Reading for Change

29. Good Vibes: What makes you smile? What makes you happy?

https://thinkwritten.com/365-creative-writing-prompts/

You all know I’m a knitter. I’ve written about the joys of being a process knitter, and how much pleasure knitting brings me.

Right now, in these times of isolation, stress and turmoil, I’ve turned to knitting more than ever.

Reading to Escape

Reading is also one of my favorite activities. Mostly I read novels, but I also enjoy biographies and histories.

For me, reading is a way to escape. I’ve read challenging books, books that take me out of my comfort zone.

But, especially now, I’m reaching for more escapist literature, or comfort reading. Jane Austen, Alexander McCall Smith, lighter fiction, mystery novels…

Time for a New Reading List?

As the country seems to be coming apart around us, we’re all feeling anxious, stressed, angry and frightened. I feel helpless and powerless to make change.

Now is the time to take one of those activities that makes me happy (reading) and use it to become more informed.

Many people have published lists of recommended reading to learn about racism, white privilege, and how to become an ally. What has struck me, however, have been the lists of books for children.

Reading With the Kids

Reading is also one of our boys’ favorite activities, and seeing them read is one of my greatest sources of joy. Author Christine Taylor-Butler tweeted earlier this month that for every one book about racism you read to a child, please “provide 20 joyful books.”

But not just any joyful books. Books in which children of color are featured as the main characters, doing the same things that white children do, because all children do them.

One book like this that I grew up with was The Snowy Day by Ezra Jack Keats. Another that we recently listened to on the Julie’s Library podcast was Tía Isa Wants a Car by Meg Medina and illustrated by Claudio Munoz.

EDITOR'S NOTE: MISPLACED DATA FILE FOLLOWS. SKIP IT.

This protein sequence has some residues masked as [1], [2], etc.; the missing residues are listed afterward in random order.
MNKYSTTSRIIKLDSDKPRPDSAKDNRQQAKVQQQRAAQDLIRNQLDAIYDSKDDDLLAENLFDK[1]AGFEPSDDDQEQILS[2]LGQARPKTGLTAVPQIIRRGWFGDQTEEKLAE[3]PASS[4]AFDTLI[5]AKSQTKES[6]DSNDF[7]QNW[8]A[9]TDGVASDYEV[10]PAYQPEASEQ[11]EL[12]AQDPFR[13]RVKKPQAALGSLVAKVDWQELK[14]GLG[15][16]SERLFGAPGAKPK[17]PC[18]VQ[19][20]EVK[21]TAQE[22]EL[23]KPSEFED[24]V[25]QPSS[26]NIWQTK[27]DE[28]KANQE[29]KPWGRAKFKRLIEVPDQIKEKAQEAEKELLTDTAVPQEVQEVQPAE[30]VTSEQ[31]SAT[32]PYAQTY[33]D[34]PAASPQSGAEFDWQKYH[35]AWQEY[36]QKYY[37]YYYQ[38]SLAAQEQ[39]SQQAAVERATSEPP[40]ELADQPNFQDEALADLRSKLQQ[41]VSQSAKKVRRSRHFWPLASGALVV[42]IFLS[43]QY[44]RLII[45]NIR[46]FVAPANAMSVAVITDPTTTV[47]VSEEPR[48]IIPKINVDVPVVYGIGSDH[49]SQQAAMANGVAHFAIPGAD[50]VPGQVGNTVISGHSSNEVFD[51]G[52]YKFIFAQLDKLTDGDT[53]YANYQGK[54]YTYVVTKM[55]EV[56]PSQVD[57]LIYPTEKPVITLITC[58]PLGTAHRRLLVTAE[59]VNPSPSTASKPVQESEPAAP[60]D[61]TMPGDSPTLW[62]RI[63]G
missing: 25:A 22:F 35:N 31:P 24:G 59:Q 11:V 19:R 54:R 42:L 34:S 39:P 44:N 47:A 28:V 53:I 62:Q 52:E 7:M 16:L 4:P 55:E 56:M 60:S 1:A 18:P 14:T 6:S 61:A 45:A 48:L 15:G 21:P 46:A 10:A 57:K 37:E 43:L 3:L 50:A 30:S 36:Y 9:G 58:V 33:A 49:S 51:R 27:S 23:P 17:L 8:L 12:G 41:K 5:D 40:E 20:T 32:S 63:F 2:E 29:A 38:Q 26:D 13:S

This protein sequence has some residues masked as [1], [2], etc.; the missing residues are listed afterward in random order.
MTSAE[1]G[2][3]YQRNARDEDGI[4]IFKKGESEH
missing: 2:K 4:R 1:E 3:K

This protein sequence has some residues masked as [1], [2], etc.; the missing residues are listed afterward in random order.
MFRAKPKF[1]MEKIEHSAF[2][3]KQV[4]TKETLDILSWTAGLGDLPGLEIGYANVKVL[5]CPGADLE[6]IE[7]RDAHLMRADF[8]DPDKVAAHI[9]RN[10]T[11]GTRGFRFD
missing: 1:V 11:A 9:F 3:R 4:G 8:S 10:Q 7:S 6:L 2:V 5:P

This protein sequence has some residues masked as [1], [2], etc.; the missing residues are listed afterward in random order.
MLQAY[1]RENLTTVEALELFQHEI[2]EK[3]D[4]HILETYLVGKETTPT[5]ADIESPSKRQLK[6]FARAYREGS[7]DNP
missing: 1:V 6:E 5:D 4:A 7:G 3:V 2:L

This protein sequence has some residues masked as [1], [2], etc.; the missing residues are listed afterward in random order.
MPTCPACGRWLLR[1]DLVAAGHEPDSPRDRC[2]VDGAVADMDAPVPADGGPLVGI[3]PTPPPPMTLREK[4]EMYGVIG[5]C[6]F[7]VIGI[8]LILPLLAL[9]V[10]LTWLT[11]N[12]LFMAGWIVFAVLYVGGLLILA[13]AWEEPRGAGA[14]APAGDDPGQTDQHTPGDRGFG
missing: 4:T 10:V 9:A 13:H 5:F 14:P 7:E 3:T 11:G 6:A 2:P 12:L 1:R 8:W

Some Resources

Here’s an article from the New York Times that lists some great books for kids—not just books on racism, but also books in which children of color are the protagonists.

On the Julie’s Library website there is also a link to a list of books to read to kids to help support conversations about race, racism and resistance.

Learning Together

While I delve into a new and challenging reading list, I can introduce more diverse literature to my children and help them grow into anti-racists.

We can learn together as a family. That makes me feel empowered.

That, and donating to organizations I believe in.

Fear, or Worse

26. Fear: What scares you a little? What do you feel when scared? How do you react?

https://thinkwritten.com/365-creative-writing-prompts/

I fear being paralyzed by fear. I also fear my own cluelessness.

For example. The other day, I was expecting a package. It was after dark, but I saw movement through the window next to our front door. I naturally assumed it was the delivery.

I opened the door to find myself looking at a black man. He was holding up his phone, getting ready to take a photo. At my feet on the doorstep was my package. As soon as I opened the door, I knew what was happening. The deliveryman had placed the package and was taking the photo that would show up in my delivery notification.

I understood that. I knew that that was the situation. I smiled, and I said, “What have you got for me?”

For an instant as I looked into his face, I saw fear in the man’s eyes. It took him just a split second longer to grasp that I had understood the situation correctly, and was smiling in a friendly way at him.

He apologized for delivering so late, said he was running behind. I said, “It’s no problem, it’s nothing urgent. I’m just excited it’s here. Good night, and take care!”

He said, “You, too,” gave me a smile and a wave as he walked off. I saw relief in his eyes.

What does this have to do my fear?

In the wake of the brutal killing of George Floyd last week, what has struck me most (other than the barbarous killing of a man over an alleged counterfeit $20 bill), was that the other police officers either participated, or stood aside.

They stood aside as their colleagues choked the life out of a man. Over a twenty dollar bill. Was the man’s life not worth more than twenty dollars?

Apparently not.

Fear at Play

I don’t know what kept them silent. Why they stood aside and watched (and by watching, condoned) what was happening.